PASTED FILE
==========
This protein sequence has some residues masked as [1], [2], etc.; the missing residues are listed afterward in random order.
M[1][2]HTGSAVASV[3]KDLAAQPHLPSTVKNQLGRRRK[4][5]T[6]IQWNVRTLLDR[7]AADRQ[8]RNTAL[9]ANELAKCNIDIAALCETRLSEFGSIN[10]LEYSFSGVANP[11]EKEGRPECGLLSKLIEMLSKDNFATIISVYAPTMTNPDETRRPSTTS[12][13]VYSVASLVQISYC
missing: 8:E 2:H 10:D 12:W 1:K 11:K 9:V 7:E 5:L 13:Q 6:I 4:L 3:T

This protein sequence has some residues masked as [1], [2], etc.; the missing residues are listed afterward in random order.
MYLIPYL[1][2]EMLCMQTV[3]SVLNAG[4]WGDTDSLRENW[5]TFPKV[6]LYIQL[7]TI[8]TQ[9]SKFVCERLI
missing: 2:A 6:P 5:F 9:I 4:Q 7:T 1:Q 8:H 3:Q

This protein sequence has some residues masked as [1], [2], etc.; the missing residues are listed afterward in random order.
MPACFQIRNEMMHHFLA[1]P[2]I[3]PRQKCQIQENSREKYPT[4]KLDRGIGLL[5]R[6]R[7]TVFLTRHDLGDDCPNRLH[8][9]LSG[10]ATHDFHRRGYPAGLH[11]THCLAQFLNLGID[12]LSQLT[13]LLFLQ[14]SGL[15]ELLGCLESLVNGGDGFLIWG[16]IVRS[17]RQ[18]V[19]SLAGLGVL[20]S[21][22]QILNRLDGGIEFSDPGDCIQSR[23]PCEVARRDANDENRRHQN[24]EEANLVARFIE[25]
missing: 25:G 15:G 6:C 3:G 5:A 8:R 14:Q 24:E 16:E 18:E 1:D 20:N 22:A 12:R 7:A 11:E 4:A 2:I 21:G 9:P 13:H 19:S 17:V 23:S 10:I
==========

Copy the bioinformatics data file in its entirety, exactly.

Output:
This protein sequence has some residues masked as [1], [2], etc.; the missing residues are listed afterward in random order.
M[1][2]HTGSAVASV[3]KDLAAQPHLPSTVKNQLGRRRK[4][5]T[6]IQWNVRTLLDR[7]AADRQ[8]RNTAL[9]ANELAKCNIDIAALCETRLSEFGSIN[10]LEYSFSGVANP[11]EKEGRPECGLLSKLIEMLSKDNFATIISVYAPTMTNPDETRRPSTTS[12][13]VYSVASLVQISYC
missing: 8:E 2:H 10:D 12:W 1:K 11:K 9:V 7:E 5:L 13:Q 6:I 4:L 3:T

This protein sequence has some residues masked as [1], [2], etc.; the missing residues are listed afterward in random order.
MYLIPYL[1][2]EMLCMQTV[3]SVLNAG[4]WGDTDSLRENW[5]TFPKV[6]LYIQL[7]TI[8]TQ[9]SKFVCERLI
missing: 2:A 6:P 5:F 9:I 4:Q 7:T 1:Q 8:H 3:Q

This protein sequence has some residues masked as [1], [2], etc.; the missing residues are listed afterward in random order.
MPACFQIRNEMMHHFLA[1]P[2]I[3]PRQKCQIQENSREKYPT[4]KLDRGIGLL[5]R[6]R[7]TVFLTRHDLGDDCPNRLH[8][9]LSG[10]ATHDFHRRGYPAGLH[11]THCLAQFLNLGID[12]LSQLT[13]LLFLQ[14]SGL[15]ELLGCLESLVNGGDGFLIWG[16]IVRS[17]RQ[18]V[19]SLAGLGVL[20]S[21][22]QILNRLDGGIEFSDPGDCIQSR[23]PCEVARRDANDENRRHQN[24]EEANLVARFIE[25]
missing: 25:G 15:G 6:C 3:G 5:A 8:R 14:Q 24:E 16:E 18:E 1:D 20:N 22:A 12:R 7:A 11:E 4:A 2:I 21:G 9:P 13:H 19:S 17:V 23:S 10:I